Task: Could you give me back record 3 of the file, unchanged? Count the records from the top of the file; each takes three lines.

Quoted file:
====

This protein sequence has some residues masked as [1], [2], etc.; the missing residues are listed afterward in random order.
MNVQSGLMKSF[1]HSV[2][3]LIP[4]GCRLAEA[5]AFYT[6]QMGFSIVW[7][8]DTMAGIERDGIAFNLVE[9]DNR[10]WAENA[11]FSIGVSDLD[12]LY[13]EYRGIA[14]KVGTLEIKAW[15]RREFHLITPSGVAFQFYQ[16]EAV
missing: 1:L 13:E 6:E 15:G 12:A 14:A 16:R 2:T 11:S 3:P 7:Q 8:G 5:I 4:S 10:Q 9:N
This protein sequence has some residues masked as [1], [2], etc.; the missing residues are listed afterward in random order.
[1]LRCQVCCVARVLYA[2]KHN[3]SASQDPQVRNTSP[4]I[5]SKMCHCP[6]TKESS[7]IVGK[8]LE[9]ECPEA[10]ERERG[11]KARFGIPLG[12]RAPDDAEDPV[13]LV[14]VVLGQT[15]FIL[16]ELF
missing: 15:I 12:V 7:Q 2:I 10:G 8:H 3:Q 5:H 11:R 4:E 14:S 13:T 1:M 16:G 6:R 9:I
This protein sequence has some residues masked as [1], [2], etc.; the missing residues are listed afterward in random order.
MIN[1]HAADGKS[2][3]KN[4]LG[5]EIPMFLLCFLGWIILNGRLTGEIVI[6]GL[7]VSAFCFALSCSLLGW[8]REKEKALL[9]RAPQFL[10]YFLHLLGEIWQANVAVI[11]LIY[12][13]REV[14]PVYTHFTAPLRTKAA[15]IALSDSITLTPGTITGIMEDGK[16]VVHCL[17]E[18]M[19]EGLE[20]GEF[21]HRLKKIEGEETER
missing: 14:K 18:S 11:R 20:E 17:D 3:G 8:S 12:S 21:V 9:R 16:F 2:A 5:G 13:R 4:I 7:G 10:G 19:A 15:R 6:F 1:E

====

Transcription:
This protein sequence has some residues masked as [1], [2], etc.; the missing residues are listed afterward in random order.
MIN[1]HAADGKS[2][3]KN[4]LG[5]EIPMFLLCFLGWIILNGRLTGEIVI[6]GL[7]VSAFCFALSCSLLGW[8]REKEKALL[9]RAPQFL[10]YFLHLLGEIWQANVAVI[11]LIY[12][13]REV[14]PVYTHFTAPLRTKAA[15]IALSDSITLTPGTITGIMEDGK[16]VVHCL[17]E[18]M[19]EGLE[20]GEF[21]HRLKKIEGEETER
missing: 14:K 18:S 11:R 20:E 17:D 3:G 8:S 12:S 21:V 9:R 16:F 2:A 5:G 13:R 4:I 7:G 10:G 19:A 15:R 6:F 1:E